Coating Matters | Patch Coating for Precision Fluid Placement, Pt. 1

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The world has gone patch coating crazy! Batteries, pharmaceuticals, even adhesives. The interest in reducing waste and providing functional coating that can be used right off the coating station is very high. With this increased interest in intermittent coating, we also have to consider the technical challenges.

Every coating process has a start and stop. In patch coating, this occurs more often than not at the beginning and end of a roll. Of course, the steady-state continuous flow in between starting and stopping has been discussed at length and has its own issues to deal with. But what special issues are associated with the start and stop of a coating head? For this discussion, we will concentrate on slot die patch coating. Any shape can be coated—as long as it is a rectangle!

In the start-up and stop flow analysis, the challenge is to reduce waste and defects associated with the transition from fluid flow to not. The considerations of start-up include wetting of the fluid on the substrate, pump control of fluid dynamics, and physical position of the coating equipment to the substrate.

Wetting: The ability of the fluid to displace air at the fluid/solid interface in coating is critical to reducing defects. If the surface tension of the fluid and the surface energy of the substrate are not compatible, the start of the coating bead may be delayed or jagged. This would lead to an improper “head" of the coated patch. Surface energy modification may be required to produce a solid patch.

Pump Control: There are many techniques for intermittent coating, with the most widespread technique using valve control of the fluid and physical movement of the coating head. The valve acts as the immediate start/stop of fluid flow, while the mechanical movement of the coating head breaks the wetted bead. The timing of the valve control with the mechanical movement can produce a good head or a poor start that includes poor bridging of the fluid, streaks, or a heavy “head.”

Physical Position: Where the coating head sits in relation to the substrate can determine the output flow of the fluid “head.” As a liquid surface approaches a substrate, the liquid boundary layer has vapor molecules that begin to adsorb to the substrate surface. This adsorption forms a bridge when the concentration is high enough. If the bridge occurs with a concentration that is even across the coating width, the coating will be uniform for the “head” or beginning of the coated patch. If the concentrated vapor is too far away, the substrate surface too rough, or the concentration of the fluid fluctuates, the coating will create a curved coating “head” to the patch.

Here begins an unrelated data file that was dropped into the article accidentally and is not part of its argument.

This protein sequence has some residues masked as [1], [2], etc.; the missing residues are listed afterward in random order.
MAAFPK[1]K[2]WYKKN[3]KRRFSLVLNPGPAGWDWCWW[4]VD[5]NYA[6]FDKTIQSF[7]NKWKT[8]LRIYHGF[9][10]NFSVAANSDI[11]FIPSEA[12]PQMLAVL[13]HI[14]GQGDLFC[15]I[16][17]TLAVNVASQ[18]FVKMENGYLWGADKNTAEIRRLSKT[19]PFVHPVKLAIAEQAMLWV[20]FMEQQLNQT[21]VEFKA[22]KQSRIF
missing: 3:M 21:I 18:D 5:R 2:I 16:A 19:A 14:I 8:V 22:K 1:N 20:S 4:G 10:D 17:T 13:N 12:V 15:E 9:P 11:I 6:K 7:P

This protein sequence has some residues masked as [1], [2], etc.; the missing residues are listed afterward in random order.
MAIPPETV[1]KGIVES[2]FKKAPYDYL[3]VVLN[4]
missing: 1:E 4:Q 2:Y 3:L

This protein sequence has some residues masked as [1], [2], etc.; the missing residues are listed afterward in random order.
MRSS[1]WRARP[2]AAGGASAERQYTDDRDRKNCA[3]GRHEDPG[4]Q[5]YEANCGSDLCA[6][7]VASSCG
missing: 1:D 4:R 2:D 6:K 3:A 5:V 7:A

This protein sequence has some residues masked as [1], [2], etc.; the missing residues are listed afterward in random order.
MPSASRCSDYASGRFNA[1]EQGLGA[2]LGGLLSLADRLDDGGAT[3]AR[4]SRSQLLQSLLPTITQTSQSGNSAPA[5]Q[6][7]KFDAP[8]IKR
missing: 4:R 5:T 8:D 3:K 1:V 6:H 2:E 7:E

The considerations of stopping are similar to start-up, but need to consider fluid reaction to mechanical and rheologic behavior. The resultant “tail” of the coated patch is a function of the timing between the valve for fluid control, mechanical movement of the coating head, and wettability of the substrate by the fluid. There is not just one way to coat patches of fluid onto a substrate, but as long as you are aware of the coating fundamentals, you will be successful in your intermittent coating operation.


Intermittent coating (or patch coating) is coating with a start and stop shorter than the length of the full roll and defined by an uncoated border. In the case of slot die intermittent coating, the shape is always a rectangle. Intermittent coating can be completed in full web or lane coating, creating rectangles downweb from the coating source. The limit is based off patch control and reaction time.

Why would someone be interested in coating a discrete patch of coating instead of full web continuous coating? Money. The most common example is in the world of battery coating. When coating an anode or cathode, fuel cells and lithium-ion batteries require an uncoated border to reduce the chance of a short circuit in the final construction. What this experiment was designed to evaluate are the limits of the coating width and spacing allowable with slot die coating technology. The application of lithium-ion battery technology, along with the product specifications, provided the outline for the experimental procedure and conclusions.


One of the earliest known patents regarding slot die technology and intermittent coating is credited to Edward Choinski (US Patent 4,938,994) from 1990. This patent describes the basis of intermittent coating required for printed electronics based off flow control and mechanical movement. This patent also describes multilayer fluid coating to allow for more than one fluid to be coated simultaneously on the same side of the substrate.

Further information (and the patent closest to the current arrangement) is described by a 3M patent (US Patent 5,360,629), in which a pattern of discrete patches are spaced on a moving substrate. These coatings are created with a slot die and metering pump where a valve directs the fluid to either the slot die or a holding tank. The three-way valve is important to most intermittent coating applications today. Description of the PLC control provides insight into the process utilized in this experiment.